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The Majestic Review

Other Critics provided by Metacritic.com

Critics scores range from 0 to 100, with higher scores indicating more favorable reviews.

  • 2.0
    27

    out of 100

    Metascore®
    Generally unfavorable reviews
    based on a weighted average of all
    critic review scores.

  • 10

    out of 100

    Wall Street Journal Joe Morgenstern

    The worst would-be-big-and-Capraesque-but-actually-bloated-and-bloviating-beyond-belief movie of the year.

  • 50

    out of 100

    USA Today Claudia Puig

    A pale imitation that challenges credulity and tries too hard to win our hearts with schmaltz.

    Read Full Review

  • 58

    out of 100

    Entertainment Weekly Lisa Schwarzbaum

    Maybe this well-loved Luke is who his neighbors want him to be, a good fellow who, with his father, reopens the old movie house in town -- the Majestic -- thus allowing his neighbors to dream in the dark again.

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  • 63

    out of 100

    Chicago Tribune Michael Wilmington

    A real sentimental journey -- and luckily they've got both the right director (Darabont) and the right actor to squeeze our heartstrings.

  • 88

    out of 100

    Chicago Sun-Times Roger Ebert

    It tells a full story with three acts, it introduces characters we get to know and care about, and it has something it passionately wants to say.

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  • See all The Majestic reviews at Metacritic.com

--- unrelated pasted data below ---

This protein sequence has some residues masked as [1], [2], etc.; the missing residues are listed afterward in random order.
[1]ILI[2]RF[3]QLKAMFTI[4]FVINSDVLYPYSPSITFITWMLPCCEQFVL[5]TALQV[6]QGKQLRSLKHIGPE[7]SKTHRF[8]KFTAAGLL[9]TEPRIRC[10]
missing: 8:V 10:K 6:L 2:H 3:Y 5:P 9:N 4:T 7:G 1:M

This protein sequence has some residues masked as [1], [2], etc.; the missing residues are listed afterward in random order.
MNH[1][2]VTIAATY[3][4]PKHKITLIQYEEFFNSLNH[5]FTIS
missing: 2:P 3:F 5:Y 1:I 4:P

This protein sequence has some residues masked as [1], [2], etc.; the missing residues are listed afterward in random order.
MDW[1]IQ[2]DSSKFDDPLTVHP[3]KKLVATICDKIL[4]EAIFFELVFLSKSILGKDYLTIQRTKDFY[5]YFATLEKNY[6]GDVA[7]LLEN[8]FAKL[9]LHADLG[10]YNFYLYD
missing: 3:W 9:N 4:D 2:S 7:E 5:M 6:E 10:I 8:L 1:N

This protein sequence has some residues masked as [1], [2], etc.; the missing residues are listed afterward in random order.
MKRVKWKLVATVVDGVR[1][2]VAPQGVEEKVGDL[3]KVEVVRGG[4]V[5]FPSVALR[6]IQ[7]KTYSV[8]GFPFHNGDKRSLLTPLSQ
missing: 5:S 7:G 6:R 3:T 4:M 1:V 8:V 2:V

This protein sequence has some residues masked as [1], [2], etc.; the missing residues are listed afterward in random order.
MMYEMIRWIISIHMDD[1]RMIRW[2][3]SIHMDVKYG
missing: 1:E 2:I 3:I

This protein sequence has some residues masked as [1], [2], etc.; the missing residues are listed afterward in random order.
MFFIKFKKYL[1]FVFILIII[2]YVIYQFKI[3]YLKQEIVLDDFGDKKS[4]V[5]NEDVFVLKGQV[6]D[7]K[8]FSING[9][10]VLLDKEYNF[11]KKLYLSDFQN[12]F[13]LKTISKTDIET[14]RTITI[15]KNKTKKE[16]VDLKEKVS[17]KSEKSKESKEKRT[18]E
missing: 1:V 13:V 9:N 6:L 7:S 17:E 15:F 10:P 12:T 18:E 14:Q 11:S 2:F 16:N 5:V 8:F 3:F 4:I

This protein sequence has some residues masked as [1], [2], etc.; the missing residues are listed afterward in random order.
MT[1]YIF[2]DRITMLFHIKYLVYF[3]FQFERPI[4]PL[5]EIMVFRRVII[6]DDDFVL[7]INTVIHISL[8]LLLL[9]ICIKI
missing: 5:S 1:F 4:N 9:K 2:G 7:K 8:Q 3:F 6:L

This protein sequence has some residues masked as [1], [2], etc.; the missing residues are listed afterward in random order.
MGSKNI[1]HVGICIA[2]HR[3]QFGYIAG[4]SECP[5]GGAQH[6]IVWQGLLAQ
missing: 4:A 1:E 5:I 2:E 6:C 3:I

For Families provided by Common Sense Media

Iffy for 11+

This corny movie may not appeal to kids.

What Parents Need to Know

Parents need to know that this movie has brief strong and vulgar language, mild sexual references, a scary accident, and a sad on-screen death. Many characters are mourning sons killed in the war. One returning soldier is disabled and bitter. Pete responds to bad news by getting drunk and he drives while he is drunk.

  • Families can talk about the Red Scare of the 1950's that blacklisted many Hollywood writers and performers. As recently as 1999, when distinguished director Elia Kazan received a special Oscar, there were protests because he cooperated with the House Committee, as Pete is urged to do here. Some of those called to testify refused to cooperate. What were the different pressures that Pete had to reconcile? What were the priorities that made him decide what he did? How did his ideas about himself change? Why?

What to watch for
  • violence false2

    Violence: Car accident, reference to young men killed in war, sad death.

  • sex false2

    Sex: Mild for PG-13

  • language false3

    Language: Brief strong and vulgar language

  • consumerism false0

    Consumerism: Not an issue

  • drugsalcoholtobacco false3

    Drinking, drugs and smoking: Character responds to bad news by getting drunk.

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